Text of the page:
-1
$\begingroup$

I'm quite new to the physics world and want to get an idea as to how physicists have been able to sum all fields/forces (higgs boson, electromagnetic, weak force, strong force etc) in a said object, and determine that this summation is equal to the object's gravitational field.

From what I've heard, I have understood that you can calculate (through mass-energy equivalence) these individual forces' mass counterpart and some how summate them to determine the "net" mass - which is somehow related to the gravitational "field" of said object. Now, I know this makes no sense to me, especially considering that gravity is the weakest of the forces (how can all forces summated give the weakest one?) and how these calculations/conclusions be made. Anyone who can link me to an article concerning this, or has an explanation, thank you very much.

$\endgroup$
  • 4
    $\begingroup$ Um... who said that the summation of all those forces yields gravity? $\endgroup$ – niels nielsen Apr 9 at 3:32
  • 1
  • $\begingroup$ @nielsnielsen - Why not, if the no-hair theorem (for example) says that all black hole can be completely characterized by only three externally observable classical parameters: mass, electric charge, and angular momentum? Why not, if the Equivalence Principle (for example too) was successful when justifies the similarity between inercial mass and gravitational mass, regardless the others matter fields? Why not, if gravity is the only field directly proporcional to the mass? I think theses aspects are clear examples that denounce the synthesis of matter in gravity. $\endgroup$ – João Bosco Apr 10 at 1:10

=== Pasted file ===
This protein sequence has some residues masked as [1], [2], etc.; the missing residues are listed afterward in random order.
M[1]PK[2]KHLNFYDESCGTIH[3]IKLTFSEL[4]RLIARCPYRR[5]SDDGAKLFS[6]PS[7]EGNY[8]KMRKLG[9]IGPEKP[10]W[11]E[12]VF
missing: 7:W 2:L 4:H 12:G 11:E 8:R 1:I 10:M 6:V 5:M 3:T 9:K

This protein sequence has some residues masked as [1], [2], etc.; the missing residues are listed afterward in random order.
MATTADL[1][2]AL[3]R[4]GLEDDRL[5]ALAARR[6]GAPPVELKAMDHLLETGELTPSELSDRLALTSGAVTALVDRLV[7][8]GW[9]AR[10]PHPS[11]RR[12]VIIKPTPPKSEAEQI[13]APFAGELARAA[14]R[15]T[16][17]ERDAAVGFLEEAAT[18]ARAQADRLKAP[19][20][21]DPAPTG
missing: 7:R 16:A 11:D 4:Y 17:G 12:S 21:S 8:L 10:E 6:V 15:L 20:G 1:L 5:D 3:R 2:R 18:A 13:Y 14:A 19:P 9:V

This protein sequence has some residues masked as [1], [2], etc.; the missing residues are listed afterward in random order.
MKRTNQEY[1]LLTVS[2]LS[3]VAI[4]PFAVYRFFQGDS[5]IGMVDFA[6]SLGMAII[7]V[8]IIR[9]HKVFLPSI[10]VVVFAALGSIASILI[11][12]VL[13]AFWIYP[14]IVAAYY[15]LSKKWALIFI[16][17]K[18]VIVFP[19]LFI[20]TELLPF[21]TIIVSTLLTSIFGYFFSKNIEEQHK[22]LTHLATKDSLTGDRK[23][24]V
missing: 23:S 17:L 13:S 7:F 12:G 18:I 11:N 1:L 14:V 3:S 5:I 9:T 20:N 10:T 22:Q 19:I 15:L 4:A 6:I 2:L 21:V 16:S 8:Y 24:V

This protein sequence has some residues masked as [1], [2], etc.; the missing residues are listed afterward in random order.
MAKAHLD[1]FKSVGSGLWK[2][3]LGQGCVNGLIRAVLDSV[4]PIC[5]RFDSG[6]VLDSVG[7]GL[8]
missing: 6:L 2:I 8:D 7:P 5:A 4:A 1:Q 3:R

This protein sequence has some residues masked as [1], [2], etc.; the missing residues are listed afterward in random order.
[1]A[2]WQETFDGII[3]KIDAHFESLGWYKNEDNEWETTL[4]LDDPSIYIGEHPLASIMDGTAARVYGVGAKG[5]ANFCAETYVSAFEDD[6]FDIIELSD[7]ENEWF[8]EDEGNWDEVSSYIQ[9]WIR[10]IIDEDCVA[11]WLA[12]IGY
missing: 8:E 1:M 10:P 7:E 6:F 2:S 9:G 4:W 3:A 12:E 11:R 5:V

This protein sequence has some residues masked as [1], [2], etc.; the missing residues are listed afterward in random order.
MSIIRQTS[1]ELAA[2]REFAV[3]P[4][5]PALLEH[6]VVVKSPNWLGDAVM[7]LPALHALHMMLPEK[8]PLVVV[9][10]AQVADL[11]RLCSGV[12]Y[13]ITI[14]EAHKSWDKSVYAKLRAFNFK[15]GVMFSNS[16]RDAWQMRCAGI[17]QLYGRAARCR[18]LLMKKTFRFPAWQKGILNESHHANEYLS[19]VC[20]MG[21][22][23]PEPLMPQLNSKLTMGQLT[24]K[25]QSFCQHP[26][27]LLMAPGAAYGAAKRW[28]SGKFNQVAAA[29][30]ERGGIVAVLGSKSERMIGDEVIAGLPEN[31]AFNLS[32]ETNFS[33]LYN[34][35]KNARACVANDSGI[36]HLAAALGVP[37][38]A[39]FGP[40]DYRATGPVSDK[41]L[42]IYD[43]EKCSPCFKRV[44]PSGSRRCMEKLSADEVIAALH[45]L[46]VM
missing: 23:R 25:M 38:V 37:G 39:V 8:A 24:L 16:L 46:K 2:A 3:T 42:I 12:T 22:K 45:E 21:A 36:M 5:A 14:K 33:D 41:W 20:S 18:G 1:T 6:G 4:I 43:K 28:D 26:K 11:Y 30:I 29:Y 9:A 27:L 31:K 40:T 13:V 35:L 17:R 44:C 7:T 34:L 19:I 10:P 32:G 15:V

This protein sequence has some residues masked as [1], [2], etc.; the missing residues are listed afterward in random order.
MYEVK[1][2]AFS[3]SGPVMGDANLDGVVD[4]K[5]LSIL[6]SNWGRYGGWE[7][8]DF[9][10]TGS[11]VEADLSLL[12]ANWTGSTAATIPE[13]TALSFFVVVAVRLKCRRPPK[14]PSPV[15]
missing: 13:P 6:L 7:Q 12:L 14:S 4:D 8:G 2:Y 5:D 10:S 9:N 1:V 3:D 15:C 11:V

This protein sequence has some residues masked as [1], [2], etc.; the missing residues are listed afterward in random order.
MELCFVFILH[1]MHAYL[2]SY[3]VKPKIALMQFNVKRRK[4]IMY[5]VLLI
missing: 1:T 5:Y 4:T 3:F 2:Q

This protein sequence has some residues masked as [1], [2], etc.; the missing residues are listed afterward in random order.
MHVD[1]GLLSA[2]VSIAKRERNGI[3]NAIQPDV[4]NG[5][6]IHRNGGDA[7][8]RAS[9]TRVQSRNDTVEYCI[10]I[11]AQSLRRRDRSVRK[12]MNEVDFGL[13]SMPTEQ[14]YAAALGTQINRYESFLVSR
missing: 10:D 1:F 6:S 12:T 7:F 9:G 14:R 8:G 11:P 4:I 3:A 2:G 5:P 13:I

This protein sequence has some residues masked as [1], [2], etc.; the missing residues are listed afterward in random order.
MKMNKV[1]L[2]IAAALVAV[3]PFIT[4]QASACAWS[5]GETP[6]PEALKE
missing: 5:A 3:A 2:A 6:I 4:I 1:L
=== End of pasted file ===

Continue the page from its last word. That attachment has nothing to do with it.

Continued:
4
$\begingroup$

Gravity is not made up of other forces. The gravitational field is not the sum of other fields, neither in Newtonian gravity nor in Einstein’s General Relativity.

Interaction energies due to forces do contribute to the mass of an object. But so does its internal kinetic energy. And so does the rest energy of its constituent elementary particles. So the mass of an object is not completely explained by forces.

You could have gravity without having any other kind of force. In fact, cosmological models more or less ignore the other three fundamental forces.

Finally, Einstein discovered that mass isn’t really what produces gravity. Gravity is produced by energy and momentum.

$\endgroup$

Your Answer

By clicking “Post Your Answer”, you agree to our terms of service, privacy policy and cookie policy

Not the answer you're looking for? Browse other questions tagged or ask your own question.